# Zobrist hashing #

Both minimax search and Depth-First Proof Number Search benefit from an efficient hash function on board positions in order to store them into a transposition table.

I use a variant of Zobrist hashing hashing, a technique invented for chess which produces a good hash value and is easily incrementally updated as moves are made.

To produce a Zobrist hash, I generated, offline, the following sets of 64-bit random numbers:

- 2*81 numbers, one for each (local square, player) combination
- 3 * 9 numbers, for
`X`

,`O`

, and “Draw” on each global board - 9 numbers, one for each global board that the current player could be “sent” to
- One random number, indicating which player is to play.

In order to compute a Zobrist hash, we select all of the pregenerated numbers corresponding to the facts of the board we are hashing, and exclusive-or them all together.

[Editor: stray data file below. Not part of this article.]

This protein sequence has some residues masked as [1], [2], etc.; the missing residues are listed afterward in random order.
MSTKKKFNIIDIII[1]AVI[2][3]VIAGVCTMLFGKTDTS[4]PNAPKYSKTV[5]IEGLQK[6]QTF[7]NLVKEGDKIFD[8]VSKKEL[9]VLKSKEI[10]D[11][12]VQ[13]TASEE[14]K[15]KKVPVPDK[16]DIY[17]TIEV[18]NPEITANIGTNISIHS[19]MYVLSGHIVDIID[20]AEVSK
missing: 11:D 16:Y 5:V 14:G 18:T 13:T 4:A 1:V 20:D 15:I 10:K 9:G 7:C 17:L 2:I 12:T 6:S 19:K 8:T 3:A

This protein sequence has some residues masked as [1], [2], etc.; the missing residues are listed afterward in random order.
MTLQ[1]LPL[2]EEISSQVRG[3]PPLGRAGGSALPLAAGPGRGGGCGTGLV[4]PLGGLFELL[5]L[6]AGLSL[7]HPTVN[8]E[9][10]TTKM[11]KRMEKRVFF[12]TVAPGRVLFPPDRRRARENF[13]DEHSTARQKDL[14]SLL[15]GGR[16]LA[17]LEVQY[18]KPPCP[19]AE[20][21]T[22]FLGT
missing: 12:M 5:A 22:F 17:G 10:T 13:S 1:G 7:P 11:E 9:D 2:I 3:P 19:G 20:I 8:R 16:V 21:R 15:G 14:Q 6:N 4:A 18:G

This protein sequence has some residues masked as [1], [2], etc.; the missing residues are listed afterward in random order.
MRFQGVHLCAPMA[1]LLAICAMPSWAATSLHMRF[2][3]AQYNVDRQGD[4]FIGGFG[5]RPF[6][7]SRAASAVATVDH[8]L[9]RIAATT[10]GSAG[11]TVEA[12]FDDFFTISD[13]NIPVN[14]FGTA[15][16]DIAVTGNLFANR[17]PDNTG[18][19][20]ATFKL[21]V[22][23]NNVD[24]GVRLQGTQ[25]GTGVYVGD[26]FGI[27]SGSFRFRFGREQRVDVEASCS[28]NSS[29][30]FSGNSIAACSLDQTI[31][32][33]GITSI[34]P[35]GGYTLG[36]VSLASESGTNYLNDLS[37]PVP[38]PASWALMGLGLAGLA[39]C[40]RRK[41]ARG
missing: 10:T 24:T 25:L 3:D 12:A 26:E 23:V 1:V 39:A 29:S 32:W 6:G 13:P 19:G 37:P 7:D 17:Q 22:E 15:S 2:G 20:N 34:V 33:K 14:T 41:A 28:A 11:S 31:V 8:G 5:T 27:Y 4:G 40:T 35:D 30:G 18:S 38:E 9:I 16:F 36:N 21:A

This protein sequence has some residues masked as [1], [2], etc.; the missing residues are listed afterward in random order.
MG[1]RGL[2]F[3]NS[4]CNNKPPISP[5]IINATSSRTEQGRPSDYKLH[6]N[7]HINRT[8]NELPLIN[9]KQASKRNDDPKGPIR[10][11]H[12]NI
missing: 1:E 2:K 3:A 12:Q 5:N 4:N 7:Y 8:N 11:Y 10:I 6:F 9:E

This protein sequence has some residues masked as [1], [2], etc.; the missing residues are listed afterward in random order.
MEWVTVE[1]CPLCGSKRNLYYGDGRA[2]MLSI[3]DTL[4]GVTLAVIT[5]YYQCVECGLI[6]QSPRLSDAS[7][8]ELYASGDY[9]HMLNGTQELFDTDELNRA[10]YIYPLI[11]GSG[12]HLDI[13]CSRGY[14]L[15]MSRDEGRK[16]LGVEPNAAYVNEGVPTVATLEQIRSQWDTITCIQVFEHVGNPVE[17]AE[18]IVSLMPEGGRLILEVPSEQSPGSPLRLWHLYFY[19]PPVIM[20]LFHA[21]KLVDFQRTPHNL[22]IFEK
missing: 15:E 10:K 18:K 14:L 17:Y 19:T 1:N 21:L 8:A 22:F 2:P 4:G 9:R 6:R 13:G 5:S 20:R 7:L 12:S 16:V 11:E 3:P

This representation has the property that it is easily incrementally computed. We store the 64-bit current hash into the `Position`

struct, and, on move, we update it by:

- We XOR the value corresponding to the local square the player just played on.
- If the player just completed a local board, we XOR in the corresponding value from the global board table.
- If the player who just played was “sent” to a board, we XOR in the value for that board, to “remove” it from the hash.
- If the player has “sent” the next player to a board, we XOR in the value of that board.
- We XOR in the “player-to-play” value, essentially toggling it back and forth on each move.

Because `XOR`

is commutative and associative, and because it is its own inverse, this has the property of producing the same 64-bit hash value from the same board position, no matter what sequence of moves reached it.

As an additional optimization, when a player wins or draws a global board, we iterate over all the played squares on that board, and we XOR them back into the hash, effectively “removing” them from the hash. This has the property that once a local board is closed, we treat it identically no matter how it was won or which moves were played into it.

You can find the crux of my zobrist hash function in the source code here.